Interview with Martin Smith, MBBS, the newly appointed Editor-in-Chief of Journal of Neurosurgical Anesthesiology
By Reza Gorji, MD
SUNY Upstate Medical University
|Martin Smith, MBBS|
Reza Gorji, MD: How did your appointment of Editor-in-Chief of Journal of Neurosurgical Anesthesiology come about?
Martin Smith: After almost 30 years at the helm of the Journal of Neurosurgical Anesthesiology, Dr. Jim Cottrell and Dr. John Hartung decided to step down as Editor-in-Chief and Associate Editor, respectively, at the end of 2017. The publisher and owner of the Journal, Wolters Kluwer, recruited a new Editor-in-Chief via a competitive process with input from SNACC. It was a privilege and honour to be offered the post, which I took on January 1.
This is an opportune moment to thank Dr. Cottrell and Dr. Hartung for their service to JNA and our specialty over so many years. Their vision and commitment have allowed the Journal to flourish under their leadership; its Impact Factor is 4.026 and the Journal reaches more than 3,000 individuals and institutions around the world. Theirs will be a hard act to follow.
Reza Gorji: What is your vision for the JNA in the future?
Martin Smith: While building on the solid base of original clinical and basic neuroscience research and high-quality reviews that have been the hallmark of JNA since its inception, I will introduce new content which I hope will broaden the appeal of the Journal.
I plan a series of concise, state-of-the-art review articles which will summarize recent advances in a particular field, provide the latest evidence and, where appropriate, focused advice for clinical management. I anticipate that the first of these short reviews will appear in JNA before the end of 2018.
I will also identify new directions, including into the more novel areas of clinical practice which are gaining traction in our specialty. I believe that the JNA, like SNACC, should embrace the ‘three pillars’ of neuroanesthesiology recently described by George Mashour, the immediate Past President of SNACC– (i) clinical neuroanesthesia and neurocritical care, (ii) foundational neuroscience of anesthesiology and brain injury, and (iii) neurologic outcomes after non-neurologic surgery and critical illness. In this way it is my ambition that JNA becomes the natural home for high-quality original research and review articles in the rapidly expanding area of perioperative neuroscience.
Reza Gorji: What are your biggest tasks and challenges as the Editor-in-Chief?
Martin Smith: In simple terms, having sufficient high-quality manuscripts to fill each issue of the Journal!
I have no control over submissions so can only work to provide an environment which encourages authors to choose JNA for their work. The success of the Journal depends on consolidating and increasing its readership, and this in turn depends on high-quality and relevant content as well as ease of access. Specifically, the JNA must be an invaluable resource to those working in both basic and clinical neuroscience.
Maintaining and increasing the Journal’s Impact Factor is also a key challenge. While I am generally against developing editorial policy with the sole purpose of increasing the IF, it is important to consider any effect that proposed changes to Journal content may have on it. My ambition, of course, is to maintain the upward trend in the IF set by Drs. Cottrell and Hartung.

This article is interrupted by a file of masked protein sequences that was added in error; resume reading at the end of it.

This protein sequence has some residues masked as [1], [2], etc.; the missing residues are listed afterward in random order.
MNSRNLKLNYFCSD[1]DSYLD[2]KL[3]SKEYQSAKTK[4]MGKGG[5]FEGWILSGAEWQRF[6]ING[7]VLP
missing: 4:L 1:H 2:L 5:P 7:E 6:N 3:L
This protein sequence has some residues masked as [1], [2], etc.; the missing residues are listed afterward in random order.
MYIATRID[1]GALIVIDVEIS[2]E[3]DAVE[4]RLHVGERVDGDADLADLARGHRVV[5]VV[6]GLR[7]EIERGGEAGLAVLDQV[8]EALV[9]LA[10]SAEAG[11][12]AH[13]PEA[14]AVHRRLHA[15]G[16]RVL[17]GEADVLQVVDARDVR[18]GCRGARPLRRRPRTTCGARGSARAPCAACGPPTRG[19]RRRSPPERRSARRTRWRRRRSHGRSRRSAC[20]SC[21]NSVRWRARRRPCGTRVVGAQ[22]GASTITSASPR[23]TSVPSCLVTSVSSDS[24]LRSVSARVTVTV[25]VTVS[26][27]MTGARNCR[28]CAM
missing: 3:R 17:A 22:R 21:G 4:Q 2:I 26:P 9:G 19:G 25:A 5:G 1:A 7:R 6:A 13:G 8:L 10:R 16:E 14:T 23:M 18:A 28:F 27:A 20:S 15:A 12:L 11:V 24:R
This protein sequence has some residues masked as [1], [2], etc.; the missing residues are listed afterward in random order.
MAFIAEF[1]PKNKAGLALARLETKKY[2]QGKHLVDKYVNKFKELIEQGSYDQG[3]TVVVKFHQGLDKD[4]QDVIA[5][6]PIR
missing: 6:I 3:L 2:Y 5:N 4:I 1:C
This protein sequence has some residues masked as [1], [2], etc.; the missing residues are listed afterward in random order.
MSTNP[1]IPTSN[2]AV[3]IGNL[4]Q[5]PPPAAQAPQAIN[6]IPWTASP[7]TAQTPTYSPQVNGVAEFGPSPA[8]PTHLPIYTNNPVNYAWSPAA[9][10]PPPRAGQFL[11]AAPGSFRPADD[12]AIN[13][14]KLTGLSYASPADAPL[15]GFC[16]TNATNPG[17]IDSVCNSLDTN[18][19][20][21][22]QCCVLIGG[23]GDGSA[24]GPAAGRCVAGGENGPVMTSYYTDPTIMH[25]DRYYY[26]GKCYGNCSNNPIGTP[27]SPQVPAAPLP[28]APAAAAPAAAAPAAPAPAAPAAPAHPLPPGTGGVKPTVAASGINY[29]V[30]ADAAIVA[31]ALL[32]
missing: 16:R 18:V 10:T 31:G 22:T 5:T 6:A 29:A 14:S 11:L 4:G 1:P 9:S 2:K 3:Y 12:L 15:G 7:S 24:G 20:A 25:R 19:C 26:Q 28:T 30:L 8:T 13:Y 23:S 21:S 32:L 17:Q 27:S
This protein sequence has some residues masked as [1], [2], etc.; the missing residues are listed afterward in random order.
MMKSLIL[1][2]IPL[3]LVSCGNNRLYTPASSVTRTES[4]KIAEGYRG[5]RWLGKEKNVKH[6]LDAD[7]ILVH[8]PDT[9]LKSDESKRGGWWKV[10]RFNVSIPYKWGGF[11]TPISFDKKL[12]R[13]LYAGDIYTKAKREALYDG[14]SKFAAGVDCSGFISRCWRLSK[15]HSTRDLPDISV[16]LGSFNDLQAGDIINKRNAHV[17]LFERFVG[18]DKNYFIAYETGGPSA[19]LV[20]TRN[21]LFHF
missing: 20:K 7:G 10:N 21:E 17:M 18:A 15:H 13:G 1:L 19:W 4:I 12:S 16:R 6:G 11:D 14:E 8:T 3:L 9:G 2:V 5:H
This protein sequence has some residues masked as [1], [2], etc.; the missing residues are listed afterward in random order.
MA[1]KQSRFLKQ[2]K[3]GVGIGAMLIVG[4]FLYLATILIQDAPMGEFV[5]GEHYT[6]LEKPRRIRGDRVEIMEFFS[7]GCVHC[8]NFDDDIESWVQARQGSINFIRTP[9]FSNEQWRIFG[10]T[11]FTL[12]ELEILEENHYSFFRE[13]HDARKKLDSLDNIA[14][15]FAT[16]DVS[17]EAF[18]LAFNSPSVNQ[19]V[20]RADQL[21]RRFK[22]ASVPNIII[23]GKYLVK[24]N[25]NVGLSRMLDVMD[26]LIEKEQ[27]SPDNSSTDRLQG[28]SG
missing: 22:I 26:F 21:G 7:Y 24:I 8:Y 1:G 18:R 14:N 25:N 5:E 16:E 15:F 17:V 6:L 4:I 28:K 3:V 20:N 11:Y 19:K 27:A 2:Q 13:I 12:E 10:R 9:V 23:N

Reza Gorji: JNA is already a great resource for neuroscientists. Are you planning to implement changes to attract more high-quality research work to be published in JNA?
Martin Smith: One of my key aims is to increase submissions to the Journal while maintaining the quality and timeliness of its output.
The higher Impact Factor will likely drive the submission of more and higher quality manuscripts to JNA, but authors also seek a speedy and high-quality review process. I am keen to reduce the time taken for review so that the Journal can offer a decision about manuscripts that is as rapid as any competitor, and more rapid than some, while continuing to provide high-quality peer review. This will require huge commitment from the Editorial Board and the Board of Reviewers, but I am confident that, working together, this can be achieved. JNA always needs new reviewers so please contact me with your areas of interest if you are interested in serving the Journal in this way.
Reza Gorji: What role does JNA play for SNACC members and SNACC outreach?
Martin Smith: JNA is the official Journal of SNACC, and I am keen to develop closer ties for the Society and its members. I am pleased that Dr. Jeff Pasternak, the current SNACC President, shares my ambition for closer liaison and I will be working with him over the coming months to identify how we might best achieve this. A short ‘JNA Year in Review’ session is planned for this year’s SNACC Annual Meeting, when I will be able to update attendees about various issues. I will also continue to encourage SNACC and the other international affiliate societies to publish their clinical guidelines and meeting abstracts in the Journal.
JNA currently has limited social media presence, and I am keen to develop this in association with SNACC, as well as identify new technologies and formats for presentation of Journal content. I will be seeking to appoint a social media editor during this year. Please contact me if you are interested in taking on this role.
The future success of JNA does not lie only in the hands of its Editor-in-Chief; members of the Editorial Board, Board of Reviewers, authors, readers and the SNACC membership all have their part to play. Therefore, and as we look to the future, I encourage you to support JNA in whatever way you can. I can be reached at: firstname.lastname@example.org.